5. At the end of the 162-game season, each league has a best-of-seven playoff between the two division champions.
6. The World Series will be between the winners of each league's playoff.
7. Everyone goes home by Columbus Day.
8. We'll discuss the designated hitter some other time. As for the ghost runner, there is no discussion. Keep him in the dugout.
(Alan Levine is my friend from junior high school. He is still working.)
10/26/2022 09:53:54 am
Thanks for sharing these exchanges, George. Alan, great thoughts on fixing Wild Card gone wild. I'm sure the pointy pencils at MLB have all kinds of grubby (to us true believers) commercial reasons not to mess with the status quo, but I'm on board with your suggestions. And of course: Baseball should not be played in November. Cheers.
10/26/2022 10:38:44 am
Alan, you’re basically suggesting that MLB take the system it used beginning in 1969 (two six-team divisions in each league, with the playoffs consisting of the division leaders and then the league winners facing off) and expand it to two eight-team divisions in each league — even though, since 1994, MLB has continually added layer upon layer of playoff rounds.
10/26/2022 04:59:38 pm
Peter, totally agree, except that 2001 season was extended for hideous reasons -- and I was in Yankee Stadium for WS games. Geo W Bush threw a fastball with the swagger of a Rich Gossage -- my admiration for him leaped -- and Derek Jeter hit a homer just past midnight, with millions of fansm Yankees and others, calling him Mister November. Other than that, the World Series belongs in benign weather. GV
10/26/2022 10:57:26 am
One of the things we love about baseball is the better team doesn't win as often as other sports. One of the things we hate is.......that the better team doesn't win as often. Not system of playoffs is going to change this, and we should be happy it doesn't. Lots of things have changed since 1969. This fundamental fact of baseball hasn't. We should cherish our eternal verities. There aren't that many.
Alan D. Levine
10/26/2022 11:39:52 am
Nothing new to add at this point, but I want to be sure I get notifications of new posts.
10/26/2022 12:00:48 pm
I have very little to add here, because I do not follow the game any more. Although I really have not rooted for any team other than the Yankees for more than the past 50 years (and still consider the only variance in the past 60+ years, in 1969, a psychological flaw on my part), I have not been a very devoted fan recently. I haven't been to the new Stadium for a baseball game. I did not watch a pitch of the Astros series. I could blame the time-consumption of trying to watch a ballgame, or I could be honest and say how depressing it would be to watch the Yankees lose. I have mixed emotions about the prospect of a Subway Series when it seems plausible. The Yankees' winning a Subway Series would be wonderful! Losing it would be devastating.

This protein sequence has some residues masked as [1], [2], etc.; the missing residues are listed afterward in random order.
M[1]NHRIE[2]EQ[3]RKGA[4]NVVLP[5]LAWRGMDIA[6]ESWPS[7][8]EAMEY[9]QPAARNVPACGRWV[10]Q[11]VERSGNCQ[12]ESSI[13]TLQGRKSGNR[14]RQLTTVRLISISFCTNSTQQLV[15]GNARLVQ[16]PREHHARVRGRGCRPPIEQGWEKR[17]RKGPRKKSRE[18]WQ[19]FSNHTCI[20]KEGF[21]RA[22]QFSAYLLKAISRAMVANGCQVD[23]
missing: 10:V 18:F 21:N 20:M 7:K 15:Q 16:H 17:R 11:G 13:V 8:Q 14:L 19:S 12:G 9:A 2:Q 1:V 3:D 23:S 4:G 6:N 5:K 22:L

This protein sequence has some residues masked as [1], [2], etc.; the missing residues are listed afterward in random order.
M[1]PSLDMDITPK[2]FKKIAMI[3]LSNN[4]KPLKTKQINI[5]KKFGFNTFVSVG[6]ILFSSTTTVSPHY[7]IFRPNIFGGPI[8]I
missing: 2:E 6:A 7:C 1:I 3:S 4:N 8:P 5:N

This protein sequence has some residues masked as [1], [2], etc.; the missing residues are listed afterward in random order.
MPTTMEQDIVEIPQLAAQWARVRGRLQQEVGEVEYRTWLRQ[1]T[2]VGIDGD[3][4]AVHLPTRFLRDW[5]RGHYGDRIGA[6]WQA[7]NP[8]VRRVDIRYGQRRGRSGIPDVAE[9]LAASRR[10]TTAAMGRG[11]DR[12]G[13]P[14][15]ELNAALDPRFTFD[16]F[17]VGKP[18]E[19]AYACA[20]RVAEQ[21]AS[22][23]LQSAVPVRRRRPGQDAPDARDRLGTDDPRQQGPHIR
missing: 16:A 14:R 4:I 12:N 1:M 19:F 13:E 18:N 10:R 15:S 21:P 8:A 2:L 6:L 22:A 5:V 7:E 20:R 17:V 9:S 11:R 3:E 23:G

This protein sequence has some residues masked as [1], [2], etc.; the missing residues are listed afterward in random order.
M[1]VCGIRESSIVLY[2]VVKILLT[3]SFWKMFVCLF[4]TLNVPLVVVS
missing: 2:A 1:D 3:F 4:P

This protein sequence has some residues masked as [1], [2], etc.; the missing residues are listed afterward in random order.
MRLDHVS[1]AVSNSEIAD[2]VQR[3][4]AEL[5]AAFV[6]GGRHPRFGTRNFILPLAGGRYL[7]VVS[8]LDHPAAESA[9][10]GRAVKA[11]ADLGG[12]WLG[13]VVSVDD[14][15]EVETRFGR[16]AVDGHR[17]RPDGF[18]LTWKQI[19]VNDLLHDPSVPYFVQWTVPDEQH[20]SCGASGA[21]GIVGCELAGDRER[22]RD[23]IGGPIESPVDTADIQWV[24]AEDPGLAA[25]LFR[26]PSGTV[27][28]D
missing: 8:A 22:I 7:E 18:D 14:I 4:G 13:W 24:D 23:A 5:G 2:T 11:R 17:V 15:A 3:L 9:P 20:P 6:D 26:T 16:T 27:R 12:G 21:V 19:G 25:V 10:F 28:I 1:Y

10/26/2022 05:01:54 pm
Andy, to paraphrase Dickens: "Spellcheck is an ass." GV
10/26/2022 02:05:17 pm
Alan’s suggestion makes such sense it clearly stands no chance.
10/26/2022 05:07:51 pm
10/26/2022 07:20:30 pm
Right George, Hermanski #22 I think started in Left that day. Dixie Walker soon took over right, he had been leading hitter. When his attitude toward Jackie came out he was persona non grata with me, and soon with Rickey. He had a liquor store in Rockville Centre, but it did not matter.
10/26/2022 02:15:49 pm
Thank you for all the details about baseball. Maybe we will have a Subway World Series next year.
10/26/2022 04:34:43 pm
Frank Sinatra recorded a song about 50 years ago called There Used To Be A Ballpark.
10/26/2022 05:11:27 pm
He Randolph here a few more lyrics,
Alan D. Levine
10/26/2022 05:15:45 pm
Ed--One of is confused. I remember, "We're calling ball fans, all you Giant ball fans." The Brooklyn song was "Follow the Dodgers."
10/26/2022 04:54:37 pm
Randolph, I see the first words (know the song) and immediately i feel it could be opening day of 2023 at NewShea Stadium.
10/28/2022 11:21:44 pm
I'm happy and grateful to say that when my wife and I traveled to the U.S. some years back, our visit served as one of George's "excuses" for a pilgrimage to the site of Ebbets Field.
10/29/2022 01:24:29 pm
Gene: To tell the truth, the detour around the Ebbets Field site was not the highlight of the day; for us, it was getting to know Guadalupe. Our regards to you both. G&M
10/26/2022 07:24:28 pm
Alan, nobody’s prefect, even me. It was only 75 or so years ago.
10/26/2022 09:44:06 pm
“Who played for three NY teams?"
10/27/2022 01:02:40 pm
Who played with the Lions and the Tigers in Detroit?
10/27/2022 02:41:03 pm
Not to interrupt “Your Hit Parade,” but in the likely who cares dept.—NY Knicks 3-1; Nets, 1-3.
Alan D. Levine
11/4/2022 10:34:41 pm
Did you read Rob Manfred's press release this AM? The new format is wonderful. The stands are crowded, TV revenue is up. We are seeing the future, I'm afraid.
Comments are closed.
“I don’t think people understand how Covid affects older Americans,” Mr. Caretti said with frustration. “In 2020, there was this all-in-this-together vibe, and it’s been annihilated. People just need to care about other people, man. That’s my soapbox.”
---Vic Caretti, 47, whose father recently died of Covid at 85.
---From an article by Paula Span, who covers old age for the NYT, which currently has 2646 comments, the majority criticizing the American public – and public officials – for acting as if the pandemic is “over.”
Classic wishful thinking, at a lethal level.